In this age of social media and the copious amount of screen time our eyes capture—now intensified by the pandemic—we must seriously reflect upon our notions of beauty. If we continue to consider beauty as only what looks good and is pleasing to the eye, we fall into the trap of confusing beauty with glamour. We scroll only what we want to see; we approve of what catches our eyes with our cash. We hold celebrities and influencers (and even ourselves!) to impossible standards, and with our criticisms we forget how to pray and love one another as human beings created in the image of God. This mindset may have found its way into our churches when we become critical of almost anything art or “beauty”-related in our premises, or immediately refuse anything ugly or “non-Christian” in the name of excellence and holiness.
Let us consider the God who makes all things beautiful. Is this “beauty” perfect objects in nature or good-looking human beings in a flawless world? While there is beauty in life that makes us instantly gush, this same God stepped into our dirt and grew up among our sinful and messy midst with “nothing in his appearance that we should desire him” (Isaiah 53:2). Perhaps we may have confused “beauty” with “glamour,” even as we sing about the splendour of our King. We may look forward to a huge city of gold (Revelation 21:21), but we miss the point of the beauty of salvation when it is only about glamour that pleases our eyes and makes us reach into our pockets. If God is beauty, our definition of beauty must be like Christ, the perfect Image of God: who acknowledges the brokenness in humanity yet artfully gifts us a visible hope. Beauty, just like Christ’s love, is not merely an adjective; it is also a verb.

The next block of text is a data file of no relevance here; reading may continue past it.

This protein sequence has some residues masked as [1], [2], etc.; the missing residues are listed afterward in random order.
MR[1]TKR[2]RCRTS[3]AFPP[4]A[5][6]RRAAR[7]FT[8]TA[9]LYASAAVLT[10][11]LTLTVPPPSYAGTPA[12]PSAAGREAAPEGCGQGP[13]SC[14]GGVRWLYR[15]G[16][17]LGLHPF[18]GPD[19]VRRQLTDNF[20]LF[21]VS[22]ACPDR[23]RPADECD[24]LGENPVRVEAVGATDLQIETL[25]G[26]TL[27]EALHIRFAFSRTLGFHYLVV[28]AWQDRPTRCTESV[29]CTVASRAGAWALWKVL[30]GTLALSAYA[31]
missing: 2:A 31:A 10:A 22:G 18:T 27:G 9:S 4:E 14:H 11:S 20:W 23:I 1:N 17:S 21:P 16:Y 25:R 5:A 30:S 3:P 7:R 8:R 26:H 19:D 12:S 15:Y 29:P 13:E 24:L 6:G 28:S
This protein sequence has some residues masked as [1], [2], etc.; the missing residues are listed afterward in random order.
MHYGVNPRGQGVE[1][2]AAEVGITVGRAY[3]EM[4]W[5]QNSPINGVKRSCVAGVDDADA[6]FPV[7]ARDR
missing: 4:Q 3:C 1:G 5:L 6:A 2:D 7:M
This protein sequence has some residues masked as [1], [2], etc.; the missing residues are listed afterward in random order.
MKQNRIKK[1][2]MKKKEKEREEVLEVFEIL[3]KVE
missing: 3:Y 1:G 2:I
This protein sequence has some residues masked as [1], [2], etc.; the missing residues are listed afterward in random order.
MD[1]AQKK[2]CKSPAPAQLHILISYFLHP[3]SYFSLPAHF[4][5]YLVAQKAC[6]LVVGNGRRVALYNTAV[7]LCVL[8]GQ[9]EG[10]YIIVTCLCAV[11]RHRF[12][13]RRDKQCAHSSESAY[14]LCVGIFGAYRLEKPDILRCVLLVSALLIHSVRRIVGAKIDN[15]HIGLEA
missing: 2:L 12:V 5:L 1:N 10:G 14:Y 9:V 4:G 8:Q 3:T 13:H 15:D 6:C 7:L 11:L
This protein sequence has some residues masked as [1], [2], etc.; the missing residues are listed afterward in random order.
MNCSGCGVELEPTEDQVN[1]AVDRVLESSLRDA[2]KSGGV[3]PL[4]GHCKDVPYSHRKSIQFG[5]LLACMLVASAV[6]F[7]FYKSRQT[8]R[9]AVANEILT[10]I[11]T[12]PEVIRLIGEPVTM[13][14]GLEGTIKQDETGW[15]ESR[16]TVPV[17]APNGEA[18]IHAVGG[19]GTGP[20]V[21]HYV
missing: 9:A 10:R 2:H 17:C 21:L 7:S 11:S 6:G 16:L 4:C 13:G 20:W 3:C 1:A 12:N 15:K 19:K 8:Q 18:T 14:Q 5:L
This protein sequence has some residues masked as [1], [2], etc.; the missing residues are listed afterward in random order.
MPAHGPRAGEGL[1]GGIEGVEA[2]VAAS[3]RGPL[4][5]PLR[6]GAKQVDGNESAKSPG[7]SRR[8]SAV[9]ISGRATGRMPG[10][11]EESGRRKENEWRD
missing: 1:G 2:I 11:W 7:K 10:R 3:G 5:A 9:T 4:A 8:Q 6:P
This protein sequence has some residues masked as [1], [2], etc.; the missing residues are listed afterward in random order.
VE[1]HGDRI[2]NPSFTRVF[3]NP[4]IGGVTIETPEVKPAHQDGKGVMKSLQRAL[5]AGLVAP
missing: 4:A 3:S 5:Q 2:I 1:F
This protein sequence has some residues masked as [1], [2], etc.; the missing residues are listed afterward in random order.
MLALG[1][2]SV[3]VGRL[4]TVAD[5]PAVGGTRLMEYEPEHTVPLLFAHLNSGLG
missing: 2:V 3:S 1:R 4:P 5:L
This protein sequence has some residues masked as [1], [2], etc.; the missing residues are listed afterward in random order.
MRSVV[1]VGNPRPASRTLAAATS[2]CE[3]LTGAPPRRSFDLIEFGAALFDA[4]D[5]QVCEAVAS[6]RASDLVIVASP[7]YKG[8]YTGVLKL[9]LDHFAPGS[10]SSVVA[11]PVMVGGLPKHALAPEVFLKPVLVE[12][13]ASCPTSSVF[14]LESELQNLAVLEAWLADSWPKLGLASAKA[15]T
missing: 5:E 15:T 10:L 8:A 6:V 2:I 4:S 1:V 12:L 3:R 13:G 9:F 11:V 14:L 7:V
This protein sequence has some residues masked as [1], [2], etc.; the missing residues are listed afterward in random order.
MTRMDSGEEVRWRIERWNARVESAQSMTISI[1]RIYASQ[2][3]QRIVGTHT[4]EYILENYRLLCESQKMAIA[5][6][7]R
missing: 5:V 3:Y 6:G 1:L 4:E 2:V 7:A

As a child and someone who was ignorant of art, I could not understand the beauty of the Mona Lisa. She is not a glamorous woman, and neither was she wearing finely-designed clothes to boast about her financial ability to engage a famous painter for a self-portrait. It was only until I began to understand the brilliance of Da Vinci’s oil painting of a plainly-dressed woman with a mysterious smile on a poplar wood panel that my fear of the mysterious was transformed into awe and wonder. Desiring to know the struggles, intricacies, and thought processes of the painter helped me to shed the influence of glamour and recognise the beauty of his art.
Art and beauty come hand in hand, but our notions of beauty need to go beyond glamour and what is skin deep. The next time you encounter art in various forms, whether you think it is “beautiful” or not, I would like to challenge you to get to know the person behind the work—that as you understand the story behind the artist, you will see with Christ’s loving eyes that art and beauty are never beyond redemption. Because that, too, is the beautiful story of our faith.
Benita Lim is currently a third-year PhD student (Theology and Culture) at Fuller Theological Seminary. Her research interests are in liturgy, worship, and intercultural studies. She grew up in Glory Presbyterian Church, and served as a pastor focusing on youth and worship service ministries in True Way Presbyterian Church (Chinese) after graduating with a Masters of Divinity (Biblical Studies) from Singapore Bible College in 2015. While in the United States, she served in a choir conductor and pastoral role at International Evangelical Church Los Angeles.
Benita is also currently Faculty-in-Preparation with Singapore Bible College.